The Organic Aquaculture Quandary
By Dan Burden, content specialist, AgMRC, Iowa State University, firstname.lastname@example.org
Organic food markets are rapidly growing. Aquaculture and commercial fishing are attempting to create brand identities within or related to organic markets. According to The Washington Post (2009), organic food and beverage sales in America have risen from $1 billion in 1990 to about $20 billion in 2007. Sales of organic meat alone have grown from $33 million in 2002 to $364 million in 2007. If the USDA does decide to allow farm-raised fish into the ranks of USDA-certified organic products, this could open the door to a huge increase in profits for the aquaculture industry as well as give them a huge leg up over the commercial fishing industry.
Organic produce is grown without fertilizers, pesticides, herbicides and does not include genetically modified organisms (GMOs). Organic livestock is fed a completely organic diet, is antibiotic free and does not include animal GMOs. It is more difficult to determine an organic standard for fish than for produce and livestock. Fish that are vegetarian may require different standards than carnivorous fish, as will bottom feeders. Also, environmentalists believe that because farm-raised fish tend to live in cramped conditions more water pollution may occur. This may cause the fish to be unsustainable and unhealthy, so calling them organic misrepresents the product. Many fish farmers are of the view that the growing seafood demand and depletion of wild fisheries creates a favorable market for farm-raised seafood. They feel that a farm-raised product based on predominantly natural inputs should be certified organic or a close equivalent that strongly suggests “organic” and “natural.” Currently, adherents of strict application of organic agricultural standards to aquaculture hold that the principles of organic aquaculture must include:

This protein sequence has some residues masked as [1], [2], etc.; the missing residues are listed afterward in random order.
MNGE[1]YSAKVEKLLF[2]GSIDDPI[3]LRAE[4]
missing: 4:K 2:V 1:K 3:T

• Careful selection of sites for aquaculture farms.
• Protection of adjacent ecosystems.
• Active avoidance of conflicts with other users of the aquatic resources (e.g., fishermen) .
• Prohibition of chemicals (e.g.. as anti-fouling agents in net pens) .
• Natural remedies and treatments in the case of disease.
• Feedstuff from organic agriculture.
• Fishmeal and -oil in feed derived from by-products of fish processed for human consumption (no dedicated "feed fishery").
• Prohibition of GMOs, neither in feedstuff, nor in the stock itself.
• Processing according to organic standards.
Debate on the topic of “organic aquaculture” began in 2000 when the United States Department of Agriculture (USDA) named a task-force advisory panel, National Organics Standards Board (NOSB), to the USDA's Agricultural Marketing Service to evaluate requests from fish farmers for organic eligibility. The task force ruled out the possibility that wild fish could be labeled organic on the grounds that catching wild animals isn’t agriculture. They did recommend that farm-raised fish could be labeled organic as long as their diets were almost entirely organic plant material. Herbivorous fish, e.g., carp, tilapia and some shellfish (mollusks and crustaceans) are far easier to categorize and certify with respect to organic standards. Feed for them is already being produced in accordance with the tenants of organic agriculture or can be produced using algae, sunlight and simple nutrients within a closed system.
Eventually, rules far less stringent than those for organic agriculture were proposed. These included three options for what “organic” fish could eat. Included: an entirely organic diet; non-organic fish during a seven-year transition period while fish farms shifted to organic fish meal; or non-organic fish meal from what were judged to be “wild-sustainable” fisheries. Sustainable fisheries are those where fish stocks may fluctuate but do not decline over time.
In November 2008 NOSB recommended the USDA certify some farm-raised fish as organic. This did exclude all wild-caught fish from eligibility. NOSB came under immediate fire for approving relaxed standards for organic labeling. Under the NSOB proposal, farmed fish could carry the label even if their diets included up to one-fourth wild-caught fish and fish bi-product, perhaps from non-sustainable fisheries, and included other animal and plant feeds not produced in accordance with organic agriculture principles, as long as none of this material was from endangered species.
This ruling was primarily the result of trying to develop an “organic” standard for carnivorous fish. Carnivorous fish pose a problem because the fish they eat usually are not farmed organically. Often times they are wild-harvest feed fish or a wild-harvest or animal-agriculture bi-product. The NOSB recommendation was met with opposition from environmentalists and the commercial fishing industry because the criteria for calling fish organic included feeding non-organic feed (currently, certified-organic livestock have to be fed 100% organic feed). Additionally, some farmed-fish fed wild-fish fishmeal has exhibited elevated dioxin, mercury and other toxin levels. Fish grown in open-water net pens are said to be a pollution (from concentrated waste), disease, parasite and potential genetic-pollution source for the water system and its wild-fish populations.